PHR Demands Turkish Prosecutors Now Drop All Charges Against Şebnem Korur Fincancı and Two Others
New York, NY – 06/30/2016
The president of the Human Rights Foundation of Turkey, Şebnem Korur Fincancı, was released from a Turkish prison today, along with Erol Önderoğlu of Reporters Without Borders. Fincancı, Önderoğlu, and writer Ahmet Nesin were arrested earlier this month on terror-related charges for their participation in a press freedom campaign. Physicians for Human Rights (PHR) was part of a global campaign advocating for their release. Nesin remains in custody, and criminal charges against the three remain in place.
“We are incredibly relieved that today Şebnem – a close ally and friend of PHR – can go home,” said Christine Mehta, a researcher at PHR who led a recent investigation in Turkey. “But releasing her from prison isn’t enough. These ludicrous, trumped-up terror charges against her and her colleagues still stand. Prosecutors in Turkey must drop them immediately. ”
Fincancı, Önderoğlu, and Nesin were arrested and detained after taking part in a solidarity campaign defending the editorial independence of Özgür Gündem, a paper aligned with Turkey’s Kurdish minority and frequently critical of the Turkish government. They were being held in pre-trial detention for allegedly distributing “terrorist propaganda” under Turkey’s widely-denounced anti-terror laws.
“This week’s horrific attacks on Istanbul’s international airport demonstrate the very real threat terrorists pose to the Turkish people,” said PHR’s Mehta. “But dissent does not equal terrorism. Turkey’s government has long waged a campaign of intimidation against those who exercise their right to free speech in criticizing the country’s leadership. Confusing human rights defenders with radical extremists only weakens Turkey’s ability to counter violence.”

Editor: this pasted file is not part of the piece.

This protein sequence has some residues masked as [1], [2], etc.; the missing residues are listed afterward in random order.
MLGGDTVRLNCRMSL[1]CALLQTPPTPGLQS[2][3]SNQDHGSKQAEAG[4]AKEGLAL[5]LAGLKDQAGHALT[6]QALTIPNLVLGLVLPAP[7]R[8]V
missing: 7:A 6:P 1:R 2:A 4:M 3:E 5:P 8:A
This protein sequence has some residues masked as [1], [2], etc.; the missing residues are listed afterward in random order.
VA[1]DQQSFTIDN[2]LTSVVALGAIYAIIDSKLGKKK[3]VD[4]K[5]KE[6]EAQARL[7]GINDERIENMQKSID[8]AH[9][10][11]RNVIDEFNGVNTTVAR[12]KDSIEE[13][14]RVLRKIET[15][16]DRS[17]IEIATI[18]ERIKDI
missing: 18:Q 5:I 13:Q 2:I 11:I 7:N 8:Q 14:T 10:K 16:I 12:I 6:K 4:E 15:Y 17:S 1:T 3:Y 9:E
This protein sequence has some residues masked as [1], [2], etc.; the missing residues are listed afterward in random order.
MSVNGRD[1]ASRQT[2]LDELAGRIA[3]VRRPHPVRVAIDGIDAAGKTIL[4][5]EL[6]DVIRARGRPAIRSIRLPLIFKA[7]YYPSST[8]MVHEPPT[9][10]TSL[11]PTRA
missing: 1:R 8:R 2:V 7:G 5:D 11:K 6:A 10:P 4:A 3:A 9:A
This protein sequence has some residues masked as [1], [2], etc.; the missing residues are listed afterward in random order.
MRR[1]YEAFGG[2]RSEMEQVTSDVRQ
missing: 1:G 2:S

PHR has worked with Fincancı and her affiliated organizations for more than 20 years to end torture worldwide, together developing the Istanbul Protocol, the global standard for carrying out torture-related investigations, and training a generation of doctors and scientists in Turkey and around the world in forensic investigative techniques. Fincancı’s expertise contributed to the first-ever successful torture prosecution in Turkey.
The United Nations has repeatedly criticized the government of Turkish President Recep Tayyip Erdoğan for human rights violations, including violence against and harassment of human rights defenders, journalists, and doctors who advocate on behalf of victims of torture.
“Faced with multiple global pressures, Turkey can no longer afford to punish those who only seek to strengthen freedom and human rights,” said PHR’s Mehta. “If Turkey’s government truly seeks to be regarded as a rights-based society, it must treat those who fight for freedom and human rights with the respect all humans deserve.”